Bedi Değirmenci has taken his first breaths of fresh air since a monster earthquake struck southeast Turkey three months ago.
For three days, the 36-year-old lay trapped under the rubble of his home in Hatay. Then he was hospitalized for traumas to the head and spine, and discharged only on Wednesday, just days before the country’s historic May 14 presidential and parliamentary elections.
Deep gashes frame the right side of Bedi’s face and he now walks with a permanent limp. When he reunites with the few relatives who survived the quake, the air fills with a crescendo of sobs — the grief of bereavement infused with relief over Bedi’s recovery.
The earthquake killed Bedi’s wife, his parents-in-law, his two daughters and their cousin. The children were 4, 5 and 6 years old. Two other children from the wider family also lost their lives.
For his tragedy, Bedi blames the government and President Recep Tayyip Erdogan, who is battling for a third term, buffeted by economic headwinds and criticism that the impact of the February 6 earthquake was made worse by lax building controls and a shambolic rescue effort.
The earthquake claimed more than 50,000 lives in Turkey and neighboring Syria, and displaced more than 6 million people. The state’s emergency workers were all but absent in many parts of the disaster area during the first few days that followed.
For three days, Bedi’s relative – Caner Değirmenci – sledgehammered a path to the destroyed family home in Hatay. Just over 72 hours later, he and the Italian rescue team, Vigili del Fuoco, rescued Bedi and recovered the lifeless bodies of his wife and two daughters.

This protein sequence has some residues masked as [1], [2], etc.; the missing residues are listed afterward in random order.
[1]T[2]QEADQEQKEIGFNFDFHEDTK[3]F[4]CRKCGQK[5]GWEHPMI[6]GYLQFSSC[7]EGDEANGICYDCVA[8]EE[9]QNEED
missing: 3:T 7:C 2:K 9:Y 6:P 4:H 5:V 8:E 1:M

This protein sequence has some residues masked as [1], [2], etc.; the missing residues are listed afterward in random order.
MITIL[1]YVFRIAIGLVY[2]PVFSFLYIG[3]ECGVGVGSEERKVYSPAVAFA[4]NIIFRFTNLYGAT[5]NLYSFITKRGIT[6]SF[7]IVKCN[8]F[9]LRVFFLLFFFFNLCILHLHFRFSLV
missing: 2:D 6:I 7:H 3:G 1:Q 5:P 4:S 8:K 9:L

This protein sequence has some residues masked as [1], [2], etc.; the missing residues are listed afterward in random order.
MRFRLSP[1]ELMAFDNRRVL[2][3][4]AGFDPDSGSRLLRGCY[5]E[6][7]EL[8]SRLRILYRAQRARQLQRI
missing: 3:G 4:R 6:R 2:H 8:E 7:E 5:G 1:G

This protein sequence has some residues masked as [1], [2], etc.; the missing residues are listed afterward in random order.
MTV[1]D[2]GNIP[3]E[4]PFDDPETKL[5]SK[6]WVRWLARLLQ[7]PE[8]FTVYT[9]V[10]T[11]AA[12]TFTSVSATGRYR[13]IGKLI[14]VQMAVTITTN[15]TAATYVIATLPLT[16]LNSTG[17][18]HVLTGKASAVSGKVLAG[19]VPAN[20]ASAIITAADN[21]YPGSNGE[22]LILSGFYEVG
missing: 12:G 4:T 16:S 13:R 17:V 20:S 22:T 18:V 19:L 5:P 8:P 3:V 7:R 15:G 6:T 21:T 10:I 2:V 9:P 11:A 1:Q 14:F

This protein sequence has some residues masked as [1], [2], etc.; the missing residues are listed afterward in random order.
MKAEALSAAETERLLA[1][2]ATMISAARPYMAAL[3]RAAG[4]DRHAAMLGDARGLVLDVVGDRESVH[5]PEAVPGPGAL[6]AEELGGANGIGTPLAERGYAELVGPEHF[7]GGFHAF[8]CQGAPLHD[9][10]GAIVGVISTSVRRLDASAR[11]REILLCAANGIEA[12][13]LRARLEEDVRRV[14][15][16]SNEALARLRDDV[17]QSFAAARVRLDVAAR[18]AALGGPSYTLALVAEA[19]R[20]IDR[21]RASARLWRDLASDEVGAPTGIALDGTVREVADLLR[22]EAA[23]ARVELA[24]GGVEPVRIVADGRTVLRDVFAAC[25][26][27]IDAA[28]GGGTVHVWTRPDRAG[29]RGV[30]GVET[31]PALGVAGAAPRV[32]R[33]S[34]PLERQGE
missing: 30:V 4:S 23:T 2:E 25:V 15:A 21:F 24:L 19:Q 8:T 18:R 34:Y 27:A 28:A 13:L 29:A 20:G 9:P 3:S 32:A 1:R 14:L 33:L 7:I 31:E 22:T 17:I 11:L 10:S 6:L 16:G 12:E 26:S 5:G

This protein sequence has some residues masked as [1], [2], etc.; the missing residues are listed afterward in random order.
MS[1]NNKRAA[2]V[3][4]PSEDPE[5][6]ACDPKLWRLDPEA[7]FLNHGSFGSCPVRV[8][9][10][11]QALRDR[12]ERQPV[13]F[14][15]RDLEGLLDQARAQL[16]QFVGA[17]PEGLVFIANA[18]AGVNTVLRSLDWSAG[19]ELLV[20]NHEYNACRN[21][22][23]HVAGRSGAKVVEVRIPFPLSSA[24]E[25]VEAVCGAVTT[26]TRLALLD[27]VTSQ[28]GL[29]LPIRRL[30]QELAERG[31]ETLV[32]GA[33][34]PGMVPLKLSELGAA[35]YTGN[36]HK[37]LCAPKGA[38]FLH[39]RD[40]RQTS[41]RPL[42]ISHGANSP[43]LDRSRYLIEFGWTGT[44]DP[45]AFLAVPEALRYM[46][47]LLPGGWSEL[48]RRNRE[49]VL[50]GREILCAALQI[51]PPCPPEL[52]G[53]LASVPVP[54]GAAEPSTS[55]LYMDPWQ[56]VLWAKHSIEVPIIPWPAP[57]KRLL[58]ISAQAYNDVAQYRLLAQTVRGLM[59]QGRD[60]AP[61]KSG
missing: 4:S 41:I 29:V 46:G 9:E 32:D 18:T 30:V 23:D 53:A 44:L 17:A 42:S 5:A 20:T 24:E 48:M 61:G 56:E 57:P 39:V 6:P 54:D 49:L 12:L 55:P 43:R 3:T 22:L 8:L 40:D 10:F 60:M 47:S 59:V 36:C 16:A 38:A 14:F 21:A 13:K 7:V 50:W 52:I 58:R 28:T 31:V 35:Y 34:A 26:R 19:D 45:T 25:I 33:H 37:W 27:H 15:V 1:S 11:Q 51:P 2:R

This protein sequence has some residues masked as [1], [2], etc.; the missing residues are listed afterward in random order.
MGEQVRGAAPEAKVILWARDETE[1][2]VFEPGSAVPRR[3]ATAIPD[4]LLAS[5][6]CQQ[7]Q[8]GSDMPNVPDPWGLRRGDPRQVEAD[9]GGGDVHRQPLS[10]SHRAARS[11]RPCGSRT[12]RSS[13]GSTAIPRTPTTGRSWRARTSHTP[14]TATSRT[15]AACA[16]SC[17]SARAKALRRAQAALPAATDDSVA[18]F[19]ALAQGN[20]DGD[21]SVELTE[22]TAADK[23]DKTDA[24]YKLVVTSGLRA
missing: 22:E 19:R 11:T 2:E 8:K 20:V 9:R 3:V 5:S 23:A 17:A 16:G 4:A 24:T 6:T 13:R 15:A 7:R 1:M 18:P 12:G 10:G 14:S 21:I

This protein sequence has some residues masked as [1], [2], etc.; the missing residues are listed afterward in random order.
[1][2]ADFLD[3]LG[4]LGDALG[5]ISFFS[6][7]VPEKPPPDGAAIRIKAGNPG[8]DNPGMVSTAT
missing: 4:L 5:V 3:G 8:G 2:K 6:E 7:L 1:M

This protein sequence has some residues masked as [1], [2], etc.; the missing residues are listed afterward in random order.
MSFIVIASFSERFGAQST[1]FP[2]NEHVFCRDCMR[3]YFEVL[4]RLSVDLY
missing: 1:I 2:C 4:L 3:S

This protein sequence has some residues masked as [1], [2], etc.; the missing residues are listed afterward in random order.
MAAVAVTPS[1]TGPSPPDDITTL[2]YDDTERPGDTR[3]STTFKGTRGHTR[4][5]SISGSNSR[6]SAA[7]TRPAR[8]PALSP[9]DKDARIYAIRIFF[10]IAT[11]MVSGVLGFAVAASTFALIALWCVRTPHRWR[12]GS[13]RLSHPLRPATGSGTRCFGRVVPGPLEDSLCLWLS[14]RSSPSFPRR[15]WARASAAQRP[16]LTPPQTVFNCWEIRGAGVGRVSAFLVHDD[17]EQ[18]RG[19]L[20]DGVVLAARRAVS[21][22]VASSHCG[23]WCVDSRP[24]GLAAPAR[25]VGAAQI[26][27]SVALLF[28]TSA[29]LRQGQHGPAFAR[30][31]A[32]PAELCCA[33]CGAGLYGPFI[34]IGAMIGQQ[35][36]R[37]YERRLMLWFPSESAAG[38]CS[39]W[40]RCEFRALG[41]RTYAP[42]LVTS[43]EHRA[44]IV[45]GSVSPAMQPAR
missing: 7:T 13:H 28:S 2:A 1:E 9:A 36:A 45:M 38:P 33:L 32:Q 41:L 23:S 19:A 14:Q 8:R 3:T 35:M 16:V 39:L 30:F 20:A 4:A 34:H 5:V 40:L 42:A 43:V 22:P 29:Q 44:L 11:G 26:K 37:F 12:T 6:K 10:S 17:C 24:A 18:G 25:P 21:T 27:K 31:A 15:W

“For the first 48 hours under the rubble, my daughter Talya was alive. We were talking together constantly,” says Bedi. “Then suddenly, she stopped speaking.
“What happened was not a disaster. It was murder.”
The day after the earthquake, Erdogan berated critics of the government’s botched earthquake response. Days later, the government admitted that the rescue effort had fallen short and issued a public apology.
Criticism of the government soon became dominated by the issue of building standards, which have been relaxed since Erdogan and the ruling Justice and Development Party (AKP) took power. In the weeks after the quake, the government rounded up dozens of contractors, construction inspectors and project managers for violating construction rules.
Critics dismissed the arrests as scapegoating. Relaxed building regulations were at the heart of the construction boom that turbocharged Erdogan’s 20-year rule, they argued, and the aftermath of the earthquake serves as an indictment of the country’s strongman leader.
Yet in the Erdogan strongholds that pepper the earthquake zone of southeast Turkey, those criticisms may have largely fallen on deaf ears.
Polls give the opposition coalition candidate Kemal Kılıçdaroğlu a slight national lead over Erdogan (earthquake zone polling data is hard to come by). Kılıçdaroğlu may be boosted further by the late withdrawal from the race of a minor candidate, Muharrem Ince. But at least one pollster, Can Selcuki from Istanbul Economics Research, says that the government’s earthquake response has done little to sway voters.